By Dr Selwyn R. Cudjoe
November 5, 2019
It was a light drizzle, or so I thought. Two weeks ago I was making my way to City Gate to get a maxi taxi to take me to Tacarigua. The drizzle turned into a downpour and then the deluge started. Like many fellow travelers, I sheltered beneath the canopy of RBT Royal Bank, hoping that the water would drain away quickly.
Minutes turned into an hour as the water poured into Lower Lara Promenade South and the street in front of City Gate turned into a river. After waiting another hour, like other travelers I eased my way southerly towards the western side of City Gate from which I made my way to the Arima maxi stand where I boarded a maxi to Tacarigua.
The process took about two hours but I didn’t complain. That is the lot of “the ordinary worker” once the rains begin to fall in Port of Spain. The tide rises and water inundates that part of the city.
This scene came back to my mind when I read about the perils of the rising oceans in the Boston Globe. The report said that over 110 million people around the globe live below the current high tide level. “Even under a scenario of very modest climate change, the number will rise to 150 million in 2050 and 190 million by 2100” (October 30).
The author predicted a scarier scenario: “If climate change and sea level rise follow a worse path, as many as 340 million people living below the high tide level could be in peril, to say nothing of how many could be affected in floods and extreme events.”
Trinidad and Tobago is not exempt from global warming that is heating up the place. When my niece says, “Uncle Selwyn, it’s really hot these days,” she does not realize how much she is caught up in a planetary phenomenon from which she cannot escape.
Nolana E. Lynch, a Trinidadian who was awarded the Commonwealth Youth Award for Excellence in Development, writes: “We are the heat, having the second highest per capita greenhouse gas emission in the world; our nation is indeed producing a large amount of carbon, which directly increases temperatures worldwide.…
“Climate change is real, and its effects on tiny islands like Trinidad and Tobago can be phenomenal if we don’t take drastic steps now. Not only will Carnival become extinct, it’s quite possible that we can become extinct also, being completely submerged by the sea, save for the privileged, who can pack up and migrate to larger continents and greener pastures” (Caribbean Community Climate Change Center, 2019).
In 2015, the T&T Government, the City of Port of Spain and the Inter-American Development Bank released a study, “Sustainable Port of Spain.” It argued that a sustainable Port of Spain “is one that offers a good quality of life for its inhabitants, minimizes its adverse impact on the natural environment and has a local, fiscal and administrative government capacity to maintain economic growth and perform its duties with urban citizen participation.”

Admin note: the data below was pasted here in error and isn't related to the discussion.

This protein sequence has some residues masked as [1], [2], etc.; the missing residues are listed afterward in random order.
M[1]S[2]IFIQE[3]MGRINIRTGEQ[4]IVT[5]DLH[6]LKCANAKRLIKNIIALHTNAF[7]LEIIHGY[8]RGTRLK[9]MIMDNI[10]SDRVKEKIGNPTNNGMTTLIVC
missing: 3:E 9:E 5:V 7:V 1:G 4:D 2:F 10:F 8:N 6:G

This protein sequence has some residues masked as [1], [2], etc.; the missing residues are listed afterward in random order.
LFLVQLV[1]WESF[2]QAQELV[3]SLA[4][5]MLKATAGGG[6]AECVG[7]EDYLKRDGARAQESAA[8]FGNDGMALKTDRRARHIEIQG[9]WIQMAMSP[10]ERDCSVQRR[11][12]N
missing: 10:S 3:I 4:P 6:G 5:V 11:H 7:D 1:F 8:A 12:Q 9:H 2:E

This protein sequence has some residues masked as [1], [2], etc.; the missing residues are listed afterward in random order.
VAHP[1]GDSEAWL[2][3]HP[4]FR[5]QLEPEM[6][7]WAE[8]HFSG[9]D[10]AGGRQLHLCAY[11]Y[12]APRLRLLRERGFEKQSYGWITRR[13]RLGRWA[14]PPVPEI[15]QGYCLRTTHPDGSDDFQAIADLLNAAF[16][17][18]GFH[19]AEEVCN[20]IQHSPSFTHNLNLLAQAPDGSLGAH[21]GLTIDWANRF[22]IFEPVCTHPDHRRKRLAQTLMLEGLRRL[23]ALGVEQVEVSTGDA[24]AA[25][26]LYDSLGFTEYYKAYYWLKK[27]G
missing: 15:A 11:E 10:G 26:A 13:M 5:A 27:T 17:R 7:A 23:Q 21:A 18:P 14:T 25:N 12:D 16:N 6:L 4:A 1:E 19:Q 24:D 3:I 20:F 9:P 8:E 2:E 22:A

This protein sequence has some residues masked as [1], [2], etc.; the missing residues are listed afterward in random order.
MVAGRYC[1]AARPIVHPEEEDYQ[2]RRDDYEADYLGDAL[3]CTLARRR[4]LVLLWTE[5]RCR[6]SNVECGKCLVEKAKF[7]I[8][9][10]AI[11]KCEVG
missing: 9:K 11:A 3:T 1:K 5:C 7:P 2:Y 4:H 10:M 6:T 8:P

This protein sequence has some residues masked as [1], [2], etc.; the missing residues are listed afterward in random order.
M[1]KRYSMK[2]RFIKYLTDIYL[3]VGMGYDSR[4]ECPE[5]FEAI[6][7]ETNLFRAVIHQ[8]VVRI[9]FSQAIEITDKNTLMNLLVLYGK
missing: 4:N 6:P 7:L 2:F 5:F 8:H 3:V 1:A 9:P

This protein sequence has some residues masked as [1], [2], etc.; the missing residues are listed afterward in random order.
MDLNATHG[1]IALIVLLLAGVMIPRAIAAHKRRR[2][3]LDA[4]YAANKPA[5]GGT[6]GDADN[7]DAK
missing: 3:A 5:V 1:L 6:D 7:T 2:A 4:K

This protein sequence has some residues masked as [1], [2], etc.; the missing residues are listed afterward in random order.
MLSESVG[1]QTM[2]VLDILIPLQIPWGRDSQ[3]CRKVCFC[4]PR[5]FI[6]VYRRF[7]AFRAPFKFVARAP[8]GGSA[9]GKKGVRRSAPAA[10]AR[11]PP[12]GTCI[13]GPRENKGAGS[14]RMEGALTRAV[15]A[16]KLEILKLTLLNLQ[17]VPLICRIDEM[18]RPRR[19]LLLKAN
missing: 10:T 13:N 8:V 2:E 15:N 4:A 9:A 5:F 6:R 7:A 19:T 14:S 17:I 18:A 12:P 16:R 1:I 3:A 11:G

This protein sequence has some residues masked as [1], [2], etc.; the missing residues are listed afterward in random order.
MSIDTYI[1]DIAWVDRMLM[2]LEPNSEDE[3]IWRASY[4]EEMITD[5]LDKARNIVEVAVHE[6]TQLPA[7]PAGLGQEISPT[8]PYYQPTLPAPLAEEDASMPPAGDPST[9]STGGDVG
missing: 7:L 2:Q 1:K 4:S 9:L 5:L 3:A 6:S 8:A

It warned: “For East Port of Spain this area is drained through the Beethan Estates. To appease the flooding in this area, it is critical to dewater the Beetham. The water in and around the Beetham Estates is often stagnant, not allowing sufficient flow through to the wetlands and eventually to the sea. This would alleviate the flooding and provide improvement in the quality of life for residents through the removal of a swamp and improvement in traffic flow.”
In 2017 the Ministry of Health alerted citizens about the dangers of flood-related diseases (such as typhoid fever, cholera, leptospirosis and hepatitis A). I am not sure it told them about the impact this stagnant water and environmental pollution have on the lives of those (mostly black people) who live in those areas.
The US National Institute of Environmental Health Sciences warns: “Because climate change increases the severity and frequency of some precipitation events, communities—especially in the developing world—could be faced with elevated disease burden from waterborne diseases….Climate change is likely to increase diarrheal disease incidence worldwide, and extreme weather conditions may also complicate already—inadequate prevention efforts.”
There is another danger to which Beetham Estates and Sea Lots residents are subjected: the impact of the daily burning of refuse and industrial waste that creates poisonous nightly fogs in these areas. This daily onslaught of industrial pollutants has devastating impacts on their health and learning capacity.
Harriet A. Wilson, a former research fellow in medical ethics at Harvard Medical School, informed us of devastating injuries environmental poison inflicts on communities of color in the US and warns: “Intelligence is a product of environment and experience that is forged nor inherited; it is malleable, not fixed.”
She adds: “By eliminating lead, mercury, hydrocarbons, industrial chemicals, prenatal exposures to alcohols, and even exotic pathogens like ‘red tide’ algae poisonings, worm infections, and trichinosis, we can save the assailed brains of untold people of color” (A Terrible Thing to Waste.)
Last Thursday Patricia Espinosa, the head of the UN Climate Agency, said climate change is “the biggest challenge facing this and future generations” (NYT, October 31). On the same day Barbados Prime Minister Mia Motley delivered a lecture at the Hyatt Regional Hotel to raise “awareness about climate change and the issues facing the Caribbean Sea” (Express, October 31).
We must take these warnings seriously if we hope to save this and future generations from the catastrophe that awaits them. Shouldn’t this be one of the topics that we discuss in the forthcoming local election?